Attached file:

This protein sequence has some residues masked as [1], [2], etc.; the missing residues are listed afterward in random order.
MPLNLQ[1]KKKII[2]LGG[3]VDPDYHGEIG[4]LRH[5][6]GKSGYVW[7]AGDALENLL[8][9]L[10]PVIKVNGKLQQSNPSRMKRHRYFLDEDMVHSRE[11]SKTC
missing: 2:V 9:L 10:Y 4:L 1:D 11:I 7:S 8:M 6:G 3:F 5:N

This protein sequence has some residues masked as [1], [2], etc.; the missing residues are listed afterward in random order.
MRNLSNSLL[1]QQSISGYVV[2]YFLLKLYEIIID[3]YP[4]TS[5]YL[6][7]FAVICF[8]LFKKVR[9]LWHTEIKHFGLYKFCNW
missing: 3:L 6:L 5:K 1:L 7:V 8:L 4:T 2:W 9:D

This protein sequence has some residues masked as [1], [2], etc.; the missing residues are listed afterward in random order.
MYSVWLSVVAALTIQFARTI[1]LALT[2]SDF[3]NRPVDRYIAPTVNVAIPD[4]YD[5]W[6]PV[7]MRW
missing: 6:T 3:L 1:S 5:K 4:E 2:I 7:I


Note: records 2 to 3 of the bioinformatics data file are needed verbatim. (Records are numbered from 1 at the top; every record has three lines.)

This protein sequence has some residues masked as [1], [2], etc.; the missing residues are listed afterward in random order.
MRNLSNSLL[1]QQSISGYVV[2]YFLLKLYEIIID[3]YP[4]TS[5]YL[6][7]FAVICF[8]LFKKVR[9]LWHTEIKHFGLYKFCNW
missing: 3:L 6:L 5:K 1:L 7:V 8:L 4:T 2:W 9:D

This protein sequence has some residues masked as [1], [2], etc.; the missing residues are listed afterward in random order.
MYSVWLSVVAALTIQFARTI[1]LALT[2]SDF[3]NRPVDRYIAPTVNVAIPD[4]YD[5]W[6]PV[7]MRW
missing: 6:T 3:L 1:S 5:K 4:E 2:I 7:I